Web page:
Qualified Dividend

Qualified dividends, as defined by the United States Internal Revenue Code, are ordinary dividends that meet specific criteria to be taxed at the lower long-term capital gains tax rate rather than at higher tax rate for an individual’s ordinary income. From 2003 to 2007, qualified dividends were taxed at 15% or 5% depending on the individual’s ordinary income tax bracket, and from 2008 to 2010, the tax rate on qualified dividends was reduced to 0% for tax payers in the 10% and 15% ordinary income tax brackets.

In order to be taxed at the qualified dividend rate, the dividend must:

  • be paid between January 1, 2003 and December 31, 2010,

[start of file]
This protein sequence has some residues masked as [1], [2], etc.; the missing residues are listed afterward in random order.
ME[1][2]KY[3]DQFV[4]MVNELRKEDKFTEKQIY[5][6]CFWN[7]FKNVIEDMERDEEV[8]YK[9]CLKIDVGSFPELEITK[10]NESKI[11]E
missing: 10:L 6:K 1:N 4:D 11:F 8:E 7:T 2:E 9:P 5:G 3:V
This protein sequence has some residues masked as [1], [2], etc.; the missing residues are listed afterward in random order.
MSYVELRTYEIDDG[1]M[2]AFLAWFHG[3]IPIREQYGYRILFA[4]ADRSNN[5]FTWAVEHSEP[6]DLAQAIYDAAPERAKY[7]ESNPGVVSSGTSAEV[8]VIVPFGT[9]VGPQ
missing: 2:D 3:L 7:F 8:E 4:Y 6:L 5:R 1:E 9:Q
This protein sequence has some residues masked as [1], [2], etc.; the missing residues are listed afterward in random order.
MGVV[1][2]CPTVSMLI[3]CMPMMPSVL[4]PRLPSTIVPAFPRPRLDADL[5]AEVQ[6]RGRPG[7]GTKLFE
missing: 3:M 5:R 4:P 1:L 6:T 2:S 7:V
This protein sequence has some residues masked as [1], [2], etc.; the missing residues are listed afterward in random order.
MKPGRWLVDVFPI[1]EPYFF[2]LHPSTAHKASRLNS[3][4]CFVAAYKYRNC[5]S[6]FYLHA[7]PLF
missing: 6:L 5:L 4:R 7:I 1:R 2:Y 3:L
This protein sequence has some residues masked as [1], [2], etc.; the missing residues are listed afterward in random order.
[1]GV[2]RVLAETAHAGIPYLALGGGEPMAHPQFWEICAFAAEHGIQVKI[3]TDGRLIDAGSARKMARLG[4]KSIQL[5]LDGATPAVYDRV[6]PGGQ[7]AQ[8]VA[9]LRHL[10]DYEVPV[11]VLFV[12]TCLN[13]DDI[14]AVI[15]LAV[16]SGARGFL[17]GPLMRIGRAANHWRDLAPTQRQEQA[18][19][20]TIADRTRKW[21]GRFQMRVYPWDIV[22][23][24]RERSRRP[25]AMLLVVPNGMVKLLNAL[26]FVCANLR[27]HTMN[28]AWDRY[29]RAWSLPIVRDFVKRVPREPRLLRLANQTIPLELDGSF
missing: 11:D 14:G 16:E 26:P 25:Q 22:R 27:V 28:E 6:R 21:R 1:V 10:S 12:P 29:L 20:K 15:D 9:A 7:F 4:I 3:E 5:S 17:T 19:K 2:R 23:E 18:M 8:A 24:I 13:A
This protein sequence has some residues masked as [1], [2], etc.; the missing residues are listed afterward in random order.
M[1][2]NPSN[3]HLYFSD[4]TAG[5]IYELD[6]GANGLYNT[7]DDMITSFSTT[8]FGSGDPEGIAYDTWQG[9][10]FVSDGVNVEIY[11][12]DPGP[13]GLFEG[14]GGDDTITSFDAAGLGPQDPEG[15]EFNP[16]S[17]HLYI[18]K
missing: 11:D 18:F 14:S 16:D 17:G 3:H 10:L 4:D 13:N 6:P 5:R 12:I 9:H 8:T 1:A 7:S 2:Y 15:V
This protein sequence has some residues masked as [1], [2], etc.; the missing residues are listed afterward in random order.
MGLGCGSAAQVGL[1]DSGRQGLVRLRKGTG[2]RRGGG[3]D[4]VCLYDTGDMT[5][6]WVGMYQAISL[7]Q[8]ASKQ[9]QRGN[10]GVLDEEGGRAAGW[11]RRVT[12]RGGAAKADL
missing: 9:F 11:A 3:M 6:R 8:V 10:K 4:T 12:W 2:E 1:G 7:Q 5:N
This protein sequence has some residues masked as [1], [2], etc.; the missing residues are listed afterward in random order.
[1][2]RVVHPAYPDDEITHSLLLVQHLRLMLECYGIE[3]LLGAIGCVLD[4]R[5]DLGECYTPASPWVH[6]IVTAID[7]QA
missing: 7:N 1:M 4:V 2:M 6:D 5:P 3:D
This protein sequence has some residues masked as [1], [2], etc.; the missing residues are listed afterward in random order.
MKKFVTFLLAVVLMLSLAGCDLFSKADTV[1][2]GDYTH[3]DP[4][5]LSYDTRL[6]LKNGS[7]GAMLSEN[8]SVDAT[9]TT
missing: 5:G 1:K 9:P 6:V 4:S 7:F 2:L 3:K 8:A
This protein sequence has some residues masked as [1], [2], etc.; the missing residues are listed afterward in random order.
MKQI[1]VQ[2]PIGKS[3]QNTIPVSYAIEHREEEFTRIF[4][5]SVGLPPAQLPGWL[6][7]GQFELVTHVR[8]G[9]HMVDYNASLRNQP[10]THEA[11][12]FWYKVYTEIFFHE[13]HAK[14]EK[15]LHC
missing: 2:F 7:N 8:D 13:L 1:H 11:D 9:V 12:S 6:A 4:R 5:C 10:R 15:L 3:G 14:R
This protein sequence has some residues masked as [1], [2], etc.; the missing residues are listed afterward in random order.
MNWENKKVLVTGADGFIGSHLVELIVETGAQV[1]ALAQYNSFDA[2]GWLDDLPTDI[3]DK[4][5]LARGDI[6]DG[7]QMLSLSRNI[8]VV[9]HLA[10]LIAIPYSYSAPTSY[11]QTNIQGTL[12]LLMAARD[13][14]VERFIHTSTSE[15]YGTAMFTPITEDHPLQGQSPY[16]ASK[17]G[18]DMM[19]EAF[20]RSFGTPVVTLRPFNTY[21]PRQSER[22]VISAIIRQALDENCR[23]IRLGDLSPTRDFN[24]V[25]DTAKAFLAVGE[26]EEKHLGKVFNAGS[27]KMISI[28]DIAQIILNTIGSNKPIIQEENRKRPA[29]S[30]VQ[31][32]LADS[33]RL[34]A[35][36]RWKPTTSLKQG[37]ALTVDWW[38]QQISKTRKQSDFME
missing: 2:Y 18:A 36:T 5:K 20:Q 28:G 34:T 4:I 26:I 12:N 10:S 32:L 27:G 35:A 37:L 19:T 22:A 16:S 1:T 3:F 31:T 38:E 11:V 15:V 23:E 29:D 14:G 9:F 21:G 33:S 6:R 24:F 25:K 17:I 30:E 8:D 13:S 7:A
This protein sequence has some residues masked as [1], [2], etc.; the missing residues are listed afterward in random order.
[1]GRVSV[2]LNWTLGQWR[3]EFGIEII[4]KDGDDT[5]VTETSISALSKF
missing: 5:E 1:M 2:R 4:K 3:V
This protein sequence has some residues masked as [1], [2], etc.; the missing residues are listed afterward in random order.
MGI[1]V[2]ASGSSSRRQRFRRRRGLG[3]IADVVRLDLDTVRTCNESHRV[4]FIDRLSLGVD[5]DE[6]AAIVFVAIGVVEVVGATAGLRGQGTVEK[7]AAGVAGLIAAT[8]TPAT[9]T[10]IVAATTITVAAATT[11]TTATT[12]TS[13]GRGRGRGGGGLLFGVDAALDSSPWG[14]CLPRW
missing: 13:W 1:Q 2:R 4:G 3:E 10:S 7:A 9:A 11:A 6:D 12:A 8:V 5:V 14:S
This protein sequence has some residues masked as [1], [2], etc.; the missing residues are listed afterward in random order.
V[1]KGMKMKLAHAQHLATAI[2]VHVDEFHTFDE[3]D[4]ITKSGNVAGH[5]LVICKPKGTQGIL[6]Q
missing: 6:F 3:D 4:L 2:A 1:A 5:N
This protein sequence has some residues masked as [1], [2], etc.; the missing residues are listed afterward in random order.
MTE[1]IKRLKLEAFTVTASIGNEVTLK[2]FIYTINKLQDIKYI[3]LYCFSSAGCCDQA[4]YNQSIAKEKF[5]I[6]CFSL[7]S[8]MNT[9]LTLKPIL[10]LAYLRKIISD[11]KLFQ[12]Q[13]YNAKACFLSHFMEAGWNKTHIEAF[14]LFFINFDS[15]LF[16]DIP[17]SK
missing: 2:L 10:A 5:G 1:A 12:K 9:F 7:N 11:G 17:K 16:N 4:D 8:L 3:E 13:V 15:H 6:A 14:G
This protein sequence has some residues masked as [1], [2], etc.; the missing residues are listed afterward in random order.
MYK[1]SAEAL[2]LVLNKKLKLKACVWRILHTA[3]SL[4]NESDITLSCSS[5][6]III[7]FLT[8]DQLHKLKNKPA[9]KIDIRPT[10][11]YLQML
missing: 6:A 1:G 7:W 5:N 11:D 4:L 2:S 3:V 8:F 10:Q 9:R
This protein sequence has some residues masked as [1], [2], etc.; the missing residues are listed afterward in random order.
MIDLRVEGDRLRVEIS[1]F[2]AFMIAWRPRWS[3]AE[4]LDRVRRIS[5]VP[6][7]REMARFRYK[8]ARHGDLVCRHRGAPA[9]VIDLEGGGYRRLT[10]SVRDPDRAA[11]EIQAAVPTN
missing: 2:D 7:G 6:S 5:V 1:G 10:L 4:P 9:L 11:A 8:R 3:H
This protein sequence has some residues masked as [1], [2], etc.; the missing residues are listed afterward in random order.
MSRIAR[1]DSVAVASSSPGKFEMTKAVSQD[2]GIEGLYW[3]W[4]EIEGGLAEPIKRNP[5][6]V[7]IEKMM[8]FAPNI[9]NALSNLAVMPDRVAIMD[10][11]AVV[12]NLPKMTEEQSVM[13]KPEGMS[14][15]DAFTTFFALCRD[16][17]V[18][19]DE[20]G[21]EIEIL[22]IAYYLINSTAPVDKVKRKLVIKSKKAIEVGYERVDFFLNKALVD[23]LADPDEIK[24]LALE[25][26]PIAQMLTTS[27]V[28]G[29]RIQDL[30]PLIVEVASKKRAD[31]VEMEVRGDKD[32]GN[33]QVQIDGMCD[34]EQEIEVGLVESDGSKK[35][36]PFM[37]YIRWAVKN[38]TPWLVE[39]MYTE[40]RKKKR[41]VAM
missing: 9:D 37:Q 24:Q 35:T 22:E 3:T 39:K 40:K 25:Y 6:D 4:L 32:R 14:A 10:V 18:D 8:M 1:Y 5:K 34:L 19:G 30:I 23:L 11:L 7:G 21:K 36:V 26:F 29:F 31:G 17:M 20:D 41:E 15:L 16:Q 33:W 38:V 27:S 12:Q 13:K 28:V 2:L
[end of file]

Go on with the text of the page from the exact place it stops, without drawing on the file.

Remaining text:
• be paid by a U.S. corporation, by a corporation incorporated in a U.S. possession, by a foreign corporation located in a country that is eligible for benefits under a U.S. tax treaty that meets certain criteria, or on a foreign corporation’s stock that can be readily traded on an established U.S. stock market (e.g., an American Depositary Receipt or ADR), and
  • the stock paying the dividend must be held for at least 61 days during the 120-day period beginning 60 days before the the ex-dividend date and ending 59 days after the ex-dividend date.